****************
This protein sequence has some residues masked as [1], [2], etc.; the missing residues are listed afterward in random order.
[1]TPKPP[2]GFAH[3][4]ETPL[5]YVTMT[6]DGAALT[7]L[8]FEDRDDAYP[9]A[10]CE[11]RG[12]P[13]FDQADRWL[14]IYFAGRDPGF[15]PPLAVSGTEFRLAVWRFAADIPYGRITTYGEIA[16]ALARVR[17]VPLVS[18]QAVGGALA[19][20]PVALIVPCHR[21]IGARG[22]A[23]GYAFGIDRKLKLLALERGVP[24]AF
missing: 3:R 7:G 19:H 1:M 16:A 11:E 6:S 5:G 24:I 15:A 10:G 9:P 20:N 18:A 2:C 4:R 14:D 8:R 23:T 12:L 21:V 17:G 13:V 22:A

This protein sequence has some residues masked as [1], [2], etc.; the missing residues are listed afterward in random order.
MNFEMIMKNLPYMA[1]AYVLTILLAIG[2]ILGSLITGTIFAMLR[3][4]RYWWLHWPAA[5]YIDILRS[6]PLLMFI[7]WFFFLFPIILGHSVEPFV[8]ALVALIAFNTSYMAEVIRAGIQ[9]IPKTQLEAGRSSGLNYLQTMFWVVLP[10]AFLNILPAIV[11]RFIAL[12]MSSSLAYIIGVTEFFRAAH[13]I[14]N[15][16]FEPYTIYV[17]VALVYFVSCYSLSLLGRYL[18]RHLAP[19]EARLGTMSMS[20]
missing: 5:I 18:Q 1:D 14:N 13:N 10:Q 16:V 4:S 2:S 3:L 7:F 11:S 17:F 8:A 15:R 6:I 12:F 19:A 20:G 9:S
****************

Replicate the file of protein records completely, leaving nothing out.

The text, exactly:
This protein sequence has some residues masked as [1], [2], etc.; the missing residues are listed afterward in random order.
[1]TPKPP[2]GFAH[3][4]ETPL[5]YVTMT[6]DGAALT[7]L[8]FEDRDDAYP[9]A[10]CE[11]RG[12]P[13]FDQADRWL[14]IYFAGRDPGF[15]PPLAVSGTEFRLAVWRFAADIPYGRITTYGEIA[16]ALARVR[17]VPLVS[18]QAVGGALA[19][20]PVALIVPCHR[21]IGARG[22]A[23]GYAFGIDRKLKLLALERGVP[24]AF
missing: 3:R 7:G 19:H 1:M 16:A 11:E 6:S 5:G 24:I 15:A 10:G 9:P 20:N 18:A 2:C 4:R 14:D 8:R 23:T 12:L 21:V 17:G 13:V 22:A

This protein sequence has some residues masked as [1], [2], etc.; the missing residues are listed afterward in random order.
MNFEMIMKNLPYMA[1]AYVLTILLAIG[2]ILGSLITGTIFAMLR[3][4]RYWWLHWPAA[5]YIDILRS[6]PLLMFI[7]WFFFLFPIILGHSVEPFV[8]ALVALIAFNTSYMAEVIRAGIQ[9]IPKTQLEAGRSSGLNYLQTMFWVVLP[10]AFLNILPAIV[11]RFIAL[12]MSSSLAYIIGVTEFFRAAH[13]I[14]N[15][16]FEPYTIYV[17]VALVYFVSCYSLSLLGRYL[18]RHLAP[19]EARLGTMSMS[20]
missing: 5:I 18:Q 1:D 14:N 13:N 10:Q 16:V 4:S 2:S 3:L 7:F 11:S 17:F 8:A 15:R 6:I 12:F 19:A 20:G 9:S